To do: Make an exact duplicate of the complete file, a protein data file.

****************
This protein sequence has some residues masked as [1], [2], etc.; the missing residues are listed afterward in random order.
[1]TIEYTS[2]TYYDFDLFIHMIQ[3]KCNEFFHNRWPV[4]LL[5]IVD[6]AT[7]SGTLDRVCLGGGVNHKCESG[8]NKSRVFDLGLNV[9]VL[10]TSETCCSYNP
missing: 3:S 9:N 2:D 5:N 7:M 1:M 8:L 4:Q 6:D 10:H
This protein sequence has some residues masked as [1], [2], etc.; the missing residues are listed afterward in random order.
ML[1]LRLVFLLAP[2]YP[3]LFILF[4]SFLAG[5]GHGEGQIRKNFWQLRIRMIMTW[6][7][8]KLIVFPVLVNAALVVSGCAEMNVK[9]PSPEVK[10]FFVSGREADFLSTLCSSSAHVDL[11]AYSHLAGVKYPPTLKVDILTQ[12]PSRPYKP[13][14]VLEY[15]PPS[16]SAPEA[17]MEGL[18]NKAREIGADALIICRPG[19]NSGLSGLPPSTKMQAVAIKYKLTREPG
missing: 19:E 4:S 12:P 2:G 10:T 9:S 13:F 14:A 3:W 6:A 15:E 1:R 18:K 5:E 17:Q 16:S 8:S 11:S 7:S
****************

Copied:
This protein sequence has some residues masked as [1], [2], etc.; the missing residues are listed afterward in random order.
[1]TIEYTS[2]TYYDFDLFIHMIQ[3]KCNEFFHNRWPV[4]LL[5]IVD[6]AT[7]SGTLDRVCLGGGVNHKCESG[8]NKSRVFDLGLNV[9]VL[10]TSETCCSYNP
missing: 3:S 9:N 2:D 5:N 7:M 1:M 8:L 4:Q 6:D 10:H
This protein sequence has some residues masked as [1], [2], etc.; the missing residues are listed afterward in random order.
ML[1]LRLVFLLAP[2]YP[3]LFILF[4]SFLAG[5]GHGEGQIRKNFWQLRIRMIMTW[6][7][8]KLIVFPVLVNAALVVSGCAEMNVK[9]PSPEVK[10]FFVSGREADFLSTLCSSSAHVDL[11]AYSHLAGVKYPPTLKVDILTQ[12]PSRPYKP[13][14]VLEY[15]PPS[16]SAPEA[17]MEGL[18]NKAREIGADALIICRPG[19]NSGLSGLPPSTKMQAVAIKYKLTREPG
missing: 19:E 4:S 12:P 2:G 10:T 9:S 13:F 14:A 3:W 6:A 15:E 1:R 18:K 5:E 17:Q 16:S 8:S 11:S 7:S